If you’re new to investing, you might be confused by some of the jargon. “Angel investor” might get thrown around a lot, but what exactly is one? How are they distinguished from other investors who invest in start-ups, like venture capitalists? Well, in a nutshell, angel investors are experienced individuals who invest their own capital in start-ups, usually as much out of enthusiasm for the company or its idea as for any financial motive. Read on to find out what an angel investor is in more detail.
What is an angel investor?
Angel investors (or business angels) are typically high net worth individuals who provide capital for a start-up, usually in exchange for debt or equity. Unlike other investors in start-ups, however, they usually place less emphasis on benefiting monetarily from their investment. Instead, they tend to be interested in investing in start-ups which have passionate CEOs, a novel product, and the potential for fast and strong growth – it’s more about the start-ups being exciting and innovative than guaranteeing a return within three years, so angel investors tend to be more patient than other investors.
Angel investors are also typically older, retired entrepreneurs, investors or businesspeople, who will often have a background in the same industry they’re investing in. As well as capital, it’s expected they’ll offer advice, support and contacts to the start-ups they invest in, and often they will join the board of directors – so they’re giving their experience as much as their financial support. Angel investors are investing their own money, not acting on behalf of a fund, unlike venture capitalists – by investing directly, they’re able to get to know the company and so can better contribute their own expertise.
Angel investors don’t just invest alone – often they group together for crowdfunding angel investment. In this case a lead angel will often come forward to interface most closely with the start-up, serving on the board and providing contacts and guidance.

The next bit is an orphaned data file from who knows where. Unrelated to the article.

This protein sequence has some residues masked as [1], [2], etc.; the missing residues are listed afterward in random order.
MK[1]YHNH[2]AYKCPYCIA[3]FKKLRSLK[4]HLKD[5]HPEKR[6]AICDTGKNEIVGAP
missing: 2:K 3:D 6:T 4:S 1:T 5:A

What are some examples of angel investors?
Angel funding is actually quite common, and most angel funding does not come from household names, although of course angel investors are still experienced and tend to be affluent. However, there have been a number of very famous angel investors. Jeff Bezos, CEO and Chairman of Amazon, is also an angel investor, investing in analytics and data distribution platform Domo and digital learning platform EverFi. Max Levchin, co-founder of PayPal with an interest in sensor technology, has invested in Misfit Wearables, which produces wearable sensors and fitness trackers, and was acquired by fashion designers Fossil Group in 2015. Both angel investors have invested in areas where they have a lot of expertise and where the start-up is innovative and can do some good, so these are solid, typical examples of big name investors providing angel funding to small start-ups.
So angel funding is a great way for people who are experienced in a field and want to help start-ups get off the ground. Especially if you feel that you have experience to offer fledgling companies, consider becoming an angel investor – not only is it potentially lucrative, it puts you in contact with a range of exciting, innovative start-ups that are poised to transform their respective industries.